A few months ago I was commissioned to do a painting inspired by the poem called ‘The True Love’ written by David Whyte. If you haven’t already seen and read about the first ‘True Love’ painting I did – you gotta check it out – its such a touching story —> TRUE LOVE I.
I had originally created two sketches for my client at that time and she chose the sketch with the boat. However, I knew I wanted to make the other sketch into a painting one day as well and so awhile ago I started working on it. Then other projects came up, things got in the way and it wasn’t until today that I picked the piece up again and finished it off.
The poem includes references to the Scottish Hebrides and so this new painting is inspired from various photographs I’ve seen of those lovely coastlines.
Occasionally we just need a break! I took a little reprieve from my large commission piece this week/weekend. I find that sometimes a small rest away from a piece can give me time to think, plan and then feel refreshed when I return to it again.
In the meantime I picked up a small 11″ x 14″ canvas I had and had fun revisiting this scene that I sketched a couple months ago. The drawing and the painting are inspired by my friend, Cheryl Jagger’s photo of a scene from Kootenay Lake. I love this lake, it is one of the reasons we live where we do!
Hmmm… now what would have been even more of a restful than painting this would have been to actually head out to the lake mug in hand! 😉
This commission is moving forward, albiet slowly. I really wanted depth and perspective in this piece, I wanted to draw the eye right in and it took awhile to get that feeling in place but I think I managed it.
Painting is about layering and working things up.This is essentially just the basis, the bare bones – there is a lot more to go but it should be fun!
Now this was a fun project! My good friend Jo owns her own little organic spicerie and she commissioned me to design a new artistic label for one of her flavourable blends.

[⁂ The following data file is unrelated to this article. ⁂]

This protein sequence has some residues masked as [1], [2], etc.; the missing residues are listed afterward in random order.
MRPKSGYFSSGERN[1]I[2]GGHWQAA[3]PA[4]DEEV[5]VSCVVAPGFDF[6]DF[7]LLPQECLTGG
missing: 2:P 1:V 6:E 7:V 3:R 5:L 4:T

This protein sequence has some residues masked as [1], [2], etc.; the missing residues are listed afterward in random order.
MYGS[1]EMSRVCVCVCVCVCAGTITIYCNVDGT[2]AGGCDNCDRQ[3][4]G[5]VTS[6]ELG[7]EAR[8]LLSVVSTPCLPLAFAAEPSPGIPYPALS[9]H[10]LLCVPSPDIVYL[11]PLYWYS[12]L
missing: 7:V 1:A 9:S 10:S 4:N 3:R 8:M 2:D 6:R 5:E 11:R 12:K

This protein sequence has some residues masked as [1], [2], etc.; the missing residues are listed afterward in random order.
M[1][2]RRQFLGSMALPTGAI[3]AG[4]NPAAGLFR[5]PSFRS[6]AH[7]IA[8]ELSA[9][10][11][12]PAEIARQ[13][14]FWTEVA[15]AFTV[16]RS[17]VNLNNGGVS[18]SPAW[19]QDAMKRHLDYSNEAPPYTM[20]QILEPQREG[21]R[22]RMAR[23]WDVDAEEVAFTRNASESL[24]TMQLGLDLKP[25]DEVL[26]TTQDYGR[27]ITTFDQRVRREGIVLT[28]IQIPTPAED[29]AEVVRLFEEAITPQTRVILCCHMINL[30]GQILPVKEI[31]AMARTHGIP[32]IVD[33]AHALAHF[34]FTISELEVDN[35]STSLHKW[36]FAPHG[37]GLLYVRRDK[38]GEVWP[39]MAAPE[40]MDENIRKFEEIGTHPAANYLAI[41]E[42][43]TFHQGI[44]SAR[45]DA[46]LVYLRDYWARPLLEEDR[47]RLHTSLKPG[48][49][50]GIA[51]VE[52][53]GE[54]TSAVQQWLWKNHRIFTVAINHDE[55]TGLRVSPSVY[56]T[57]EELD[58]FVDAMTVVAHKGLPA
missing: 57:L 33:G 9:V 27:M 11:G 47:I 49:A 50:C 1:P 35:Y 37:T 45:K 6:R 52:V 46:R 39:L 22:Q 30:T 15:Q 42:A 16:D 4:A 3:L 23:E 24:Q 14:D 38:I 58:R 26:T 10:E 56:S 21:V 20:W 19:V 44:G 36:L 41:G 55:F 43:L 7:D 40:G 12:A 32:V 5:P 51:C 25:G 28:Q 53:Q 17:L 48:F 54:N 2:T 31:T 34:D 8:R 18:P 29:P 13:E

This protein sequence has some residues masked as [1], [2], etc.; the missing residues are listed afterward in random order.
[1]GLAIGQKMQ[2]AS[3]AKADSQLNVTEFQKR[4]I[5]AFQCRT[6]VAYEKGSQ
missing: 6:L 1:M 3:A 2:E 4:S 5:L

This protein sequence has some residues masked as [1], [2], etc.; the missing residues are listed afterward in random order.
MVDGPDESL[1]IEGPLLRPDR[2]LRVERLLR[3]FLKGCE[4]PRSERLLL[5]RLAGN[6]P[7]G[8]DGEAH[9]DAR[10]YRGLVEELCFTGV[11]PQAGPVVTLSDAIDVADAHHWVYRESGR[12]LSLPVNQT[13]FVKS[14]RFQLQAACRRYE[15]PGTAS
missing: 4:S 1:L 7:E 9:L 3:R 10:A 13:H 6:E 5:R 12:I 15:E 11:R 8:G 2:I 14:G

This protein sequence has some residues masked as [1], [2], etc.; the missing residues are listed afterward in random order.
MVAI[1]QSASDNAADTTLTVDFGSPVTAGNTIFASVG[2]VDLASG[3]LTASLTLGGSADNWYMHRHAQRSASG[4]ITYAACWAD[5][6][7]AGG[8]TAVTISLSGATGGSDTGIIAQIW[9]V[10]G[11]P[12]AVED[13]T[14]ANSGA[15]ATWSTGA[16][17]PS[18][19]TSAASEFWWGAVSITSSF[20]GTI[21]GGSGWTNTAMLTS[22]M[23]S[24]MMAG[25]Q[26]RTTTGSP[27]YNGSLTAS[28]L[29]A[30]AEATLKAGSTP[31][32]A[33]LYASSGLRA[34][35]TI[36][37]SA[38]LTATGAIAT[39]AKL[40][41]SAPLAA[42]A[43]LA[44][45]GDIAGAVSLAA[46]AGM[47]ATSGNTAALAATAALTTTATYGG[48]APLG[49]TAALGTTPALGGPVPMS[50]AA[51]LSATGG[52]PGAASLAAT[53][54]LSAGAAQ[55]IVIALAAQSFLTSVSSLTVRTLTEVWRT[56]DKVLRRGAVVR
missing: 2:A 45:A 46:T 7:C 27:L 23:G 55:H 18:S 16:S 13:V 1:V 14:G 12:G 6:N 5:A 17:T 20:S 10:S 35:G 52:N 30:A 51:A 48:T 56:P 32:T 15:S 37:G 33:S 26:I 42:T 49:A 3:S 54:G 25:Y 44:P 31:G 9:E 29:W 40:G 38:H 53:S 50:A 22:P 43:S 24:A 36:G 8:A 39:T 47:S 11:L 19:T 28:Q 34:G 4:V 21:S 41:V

I did the drawing digitally, which is not something I do very often, however I’d like to get better at it. The image is actually inspired by our local landscape here in Creston, BC.
Make sure you take a peek at the spice blends that Jo has to offer – we’ve used several in our home and we love them – Just click this link here —>42Things – Organic Spicerie
I’ve been thinking about this a lot lately – especially while I paint… Our society has an unwritten rule, “Never let your child grow-up to be an artist”. And I have seen the effects of this “rule” in daily life FIRST HAND. I’d say that the general consensus is that if you choose to be an artist in our society you are crazy, rebellious and will probably end up homeless.
I’ve taught art in community classes, in college settings and currently I teach private lessons. My teenage daughter teaches music to little ones weekly and what strikes me most is how proud each parent is of their child’s artistic accomplishments. They swell with pride when they watch their little one at a recital or see their completed artwork and they praise the child profusely. What this tells me is that in our deepest self – we LOVE art!
However, you are not allowed to be an artist when you grow-up.Now don’t get me wrong, I’m not blaming the parents here! We only want the best for our children. We want them to be able make a living, we want them to succeed and we want them to be happy. Our hearts are in the right place. What is in the wrong place is the fact that society does not value art – and for some reason we choose to follow along with that…
I could say all the obvious things here; art brings beauty, change, life and joy to the world (all 100% true) but this does not negate the fact that most of the time art doesn’t pay the bills. Why? Well, because like I said above, it is valueless to us.
It’s almost like we came out of the industrial revolution completely encased in the factory worker mentality. Art lost its central professional role in historical society and now sits on the sidelines. It is considered more of a hobby than a real profession.
What do we admire most when we study history? What helps us understand and envision the past? What connects us to who we were? Who are some of the most famous people in history?
Art and artists.
Art is the reflection of who we are now. Our music, our literature, our paintings will be how future generations identify with us. It is how we will be remembered. No one will remember the factories… And yet, we value those roles more? Weird.
Does that mean we give up on factories or better put nowadays, technology? Obviously not! What it does mean though is that art shouldn’t remain a side show. It should play a professional and valuable role in our world. We should honour it. We should be able to encourage our children to become artists. And they should be able to make a living at it.
That’s a lot of “should s”…
A modern day Renaissance would be nice though – I guess I can dream…
If you are interested in this topic you should check out this Ted Talk – it is such a great example of how art affects change and brings goodness –> Theaster Gates: How to revive a neighborhood: with imagination, beauty and art.
(Pssst… pictured here are some of my students – and yes I am SOOOO proud of them – LOVE teaching them!)